• SAR payloads on satellites in low-altitude, medium and geostationary Earth orbit;
  • Ground receiving stations (LUTs) spread around the world; and
  • A network of Mission Control Centres (MCCs) to distribute distress alert and location information to SAR authorities, worldwide.

COSPAS-SARSAT System Overview

COSPAS-SARSAT System Overview

  

What it means for you

With contributions from Galileo and other GNSS providers, Cospas-Sarsat has been able to transition from its original design based on satellites in low Earth orbits (LEOSAR), later complemented by geostationary orbit satellites (GEOSAR), towards MEOSAR - a solution based on medium orbit satellites such as Galileo.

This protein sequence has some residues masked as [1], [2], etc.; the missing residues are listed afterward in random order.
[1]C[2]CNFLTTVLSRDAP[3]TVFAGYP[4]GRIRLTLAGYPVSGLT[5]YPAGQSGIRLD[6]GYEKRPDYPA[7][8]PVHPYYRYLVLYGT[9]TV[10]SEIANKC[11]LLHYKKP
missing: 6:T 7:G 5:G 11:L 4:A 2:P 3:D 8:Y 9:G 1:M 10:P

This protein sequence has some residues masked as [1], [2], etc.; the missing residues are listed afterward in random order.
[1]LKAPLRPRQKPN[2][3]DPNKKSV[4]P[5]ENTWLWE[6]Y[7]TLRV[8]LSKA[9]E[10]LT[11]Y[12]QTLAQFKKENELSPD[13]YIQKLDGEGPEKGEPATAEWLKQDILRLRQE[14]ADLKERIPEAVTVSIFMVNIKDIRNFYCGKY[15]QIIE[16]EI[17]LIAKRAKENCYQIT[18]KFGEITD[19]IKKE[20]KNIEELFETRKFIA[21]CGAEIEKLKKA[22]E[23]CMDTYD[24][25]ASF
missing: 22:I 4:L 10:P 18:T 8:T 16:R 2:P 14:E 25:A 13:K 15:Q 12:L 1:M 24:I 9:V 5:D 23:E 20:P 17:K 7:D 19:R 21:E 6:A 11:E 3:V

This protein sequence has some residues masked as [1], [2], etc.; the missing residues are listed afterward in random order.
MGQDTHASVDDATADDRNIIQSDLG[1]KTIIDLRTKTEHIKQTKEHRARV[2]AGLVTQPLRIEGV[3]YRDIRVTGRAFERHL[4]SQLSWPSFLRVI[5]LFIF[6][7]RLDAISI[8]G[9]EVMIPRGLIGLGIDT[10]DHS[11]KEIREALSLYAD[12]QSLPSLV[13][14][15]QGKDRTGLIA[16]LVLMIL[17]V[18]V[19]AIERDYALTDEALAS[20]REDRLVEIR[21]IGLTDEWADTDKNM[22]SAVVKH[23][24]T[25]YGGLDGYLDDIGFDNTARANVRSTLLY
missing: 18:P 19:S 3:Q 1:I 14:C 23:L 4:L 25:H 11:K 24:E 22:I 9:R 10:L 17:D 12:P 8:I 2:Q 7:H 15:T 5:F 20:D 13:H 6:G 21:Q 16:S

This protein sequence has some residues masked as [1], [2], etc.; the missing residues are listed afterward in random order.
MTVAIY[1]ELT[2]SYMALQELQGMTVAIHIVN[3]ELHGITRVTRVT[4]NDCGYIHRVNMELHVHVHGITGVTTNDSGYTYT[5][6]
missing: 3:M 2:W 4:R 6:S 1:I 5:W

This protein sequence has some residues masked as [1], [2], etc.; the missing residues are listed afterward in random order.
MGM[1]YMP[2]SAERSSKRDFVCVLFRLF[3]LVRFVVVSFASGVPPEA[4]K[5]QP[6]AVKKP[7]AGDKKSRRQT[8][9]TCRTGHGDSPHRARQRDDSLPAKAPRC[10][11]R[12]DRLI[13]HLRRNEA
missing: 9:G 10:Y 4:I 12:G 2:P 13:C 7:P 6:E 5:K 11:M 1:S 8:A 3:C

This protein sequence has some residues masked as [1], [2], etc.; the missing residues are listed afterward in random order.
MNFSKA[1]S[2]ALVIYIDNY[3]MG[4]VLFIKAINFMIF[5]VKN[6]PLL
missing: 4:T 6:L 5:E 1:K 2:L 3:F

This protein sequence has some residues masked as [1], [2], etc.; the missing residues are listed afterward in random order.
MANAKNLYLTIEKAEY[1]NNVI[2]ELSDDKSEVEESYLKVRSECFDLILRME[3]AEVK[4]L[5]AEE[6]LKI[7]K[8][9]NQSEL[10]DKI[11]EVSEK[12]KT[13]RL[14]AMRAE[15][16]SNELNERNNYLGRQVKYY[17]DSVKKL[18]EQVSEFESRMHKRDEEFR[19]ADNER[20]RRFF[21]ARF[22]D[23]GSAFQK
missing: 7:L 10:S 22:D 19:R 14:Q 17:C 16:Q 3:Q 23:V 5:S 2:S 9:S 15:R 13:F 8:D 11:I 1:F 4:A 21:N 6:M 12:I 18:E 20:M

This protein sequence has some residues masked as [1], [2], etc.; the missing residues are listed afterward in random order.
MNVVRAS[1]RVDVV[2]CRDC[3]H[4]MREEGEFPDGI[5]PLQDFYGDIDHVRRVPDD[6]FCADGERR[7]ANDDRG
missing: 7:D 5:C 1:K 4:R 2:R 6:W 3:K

The MEOSAR system offer the advantages of both the LEOSAR and GEOSAR systems without their limitations by providing transmission of the distress message and independent location of the beacon, with near-real-time worldwide coverage. Users benefit from:

  • Global coverage;
  • Single burst detection and location capability;
  • Reduced detection time from hours to just minutes after the distress beacon is activated;
  • Improved independent GNSS localisation of the distress alert under 5 km or better 95% of the time;
  • Improved availability with increased satellite redundancy;
  • Better signal detection in difficult terrain and weather conditions;
  • Automatic acknowledgment to the person in distress thanks to SAR/Galileo RLS.